So the real life application here is–?

That we provide better diabetes management during a time when it typically isn’t as good.  We know that diabetes management is very important to prevent diabetic complications.

Your study will measure insulin resistance using something called “triple label glucose assessment” and will also measure body composition. Can you tell us a little about each test?

We’ll bring the kids into the clinical research unit and feed them a meal.  We will use a stable isotope tracer (no radiation) to look at insulin and glucose responses at various body tissues in response to the meal.  We will also do a yearly Bod Pod body composition test…this allows us to dose the tracer based on how much of their body weight is lean tissue versus fat tissue.  It also gives us insight about important shifts in fat and muscle occurring during this period.  (the Bod Pod is pictured above)

Study Specifics

Dr. De Boer’s subjects will also be given activity trackers. Exercise and activity are important ways to improve insulin sensitivity and prevent insulin resistance.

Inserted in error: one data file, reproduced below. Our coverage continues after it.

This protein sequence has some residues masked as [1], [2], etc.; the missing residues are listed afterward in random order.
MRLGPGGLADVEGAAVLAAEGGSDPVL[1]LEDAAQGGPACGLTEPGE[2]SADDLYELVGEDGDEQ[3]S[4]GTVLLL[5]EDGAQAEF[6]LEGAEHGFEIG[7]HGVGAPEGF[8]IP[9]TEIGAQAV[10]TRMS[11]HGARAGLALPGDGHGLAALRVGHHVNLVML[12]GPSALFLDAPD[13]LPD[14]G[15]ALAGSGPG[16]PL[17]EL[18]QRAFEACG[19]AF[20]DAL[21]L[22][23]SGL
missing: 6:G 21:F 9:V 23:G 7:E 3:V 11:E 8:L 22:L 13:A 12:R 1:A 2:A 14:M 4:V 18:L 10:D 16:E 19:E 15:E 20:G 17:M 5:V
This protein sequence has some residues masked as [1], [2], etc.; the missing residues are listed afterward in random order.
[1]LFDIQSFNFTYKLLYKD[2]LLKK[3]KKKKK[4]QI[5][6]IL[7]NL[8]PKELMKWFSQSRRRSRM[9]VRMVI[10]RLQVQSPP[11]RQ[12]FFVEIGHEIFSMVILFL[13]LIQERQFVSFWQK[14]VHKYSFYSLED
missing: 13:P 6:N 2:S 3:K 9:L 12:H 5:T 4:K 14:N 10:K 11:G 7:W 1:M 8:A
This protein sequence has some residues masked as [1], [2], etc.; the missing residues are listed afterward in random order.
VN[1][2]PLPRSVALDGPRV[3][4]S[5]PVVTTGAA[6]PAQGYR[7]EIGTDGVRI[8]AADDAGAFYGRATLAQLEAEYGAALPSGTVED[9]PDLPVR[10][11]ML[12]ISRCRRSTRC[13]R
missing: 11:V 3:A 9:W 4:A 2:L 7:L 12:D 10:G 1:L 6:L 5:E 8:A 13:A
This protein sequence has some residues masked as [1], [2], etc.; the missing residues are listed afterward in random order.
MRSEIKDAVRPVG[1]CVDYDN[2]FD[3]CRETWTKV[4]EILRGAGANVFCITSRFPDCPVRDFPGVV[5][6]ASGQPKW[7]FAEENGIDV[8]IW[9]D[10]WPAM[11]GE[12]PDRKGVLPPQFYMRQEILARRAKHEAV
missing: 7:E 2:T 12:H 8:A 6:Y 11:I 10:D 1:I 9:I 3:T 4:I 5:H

Dr. De Boer’s study will enroll type 1 diabetic children who are 11 or 12 years old and follow them for 2 years.  The kids in the study will be randomly assigned to either the artificial pancreas system described above, or usual care + CGM. (continuous glucose monitor)

In addition to monitoring HbA1c they will perform a variety of measures at baseline, 12, and 24 months to look specifically at insulin resistance.  They will also use surveys and questionnaires to assess for peer relationships, family dynamics, diabetes distress, and other psychosocial markers.

In summary, at the end of this study, Dr. De Boer and his colleagues hope to have better understanding of both the physiological and psychosocial causes for poor diabetes control during adolescence, and whether an artificial pancreas makes a difference.

Their study, funded by the National Institutes of Health, is “Artificial Pancreas-Adolescent Physiology and Psychology Longitudinal Evaluation” (A.P.Apple), HSR 190088.

Mark De Boer and his daughter Arianna.

Mark De Boer and his daughter Arianna.

While catching up with Dr. De Boer about his important new study, we also took a moment to get a little personal too.

What kind of exercise do you do, Dr. De Boer? You look very fit.

I’ve enjoyed running with my kids…my daughter is now running cross country at William and Mary!… and I also participate in a group called F3, which stands for fitness, fellowship, and faith. We meet a few times each week and do a boot-camp style class that of running, body weight exercises, and all kinds of stuff.  Sometimes I even lead the group. It meets bright and early, which is helpful for my schedule.

If you could give health or fitness advice to your younger self what would it be?

To make time for exercise. Those years of medical school and residency that were so busy—I must have gone years without exercising on a regular basis. You have to carve out time.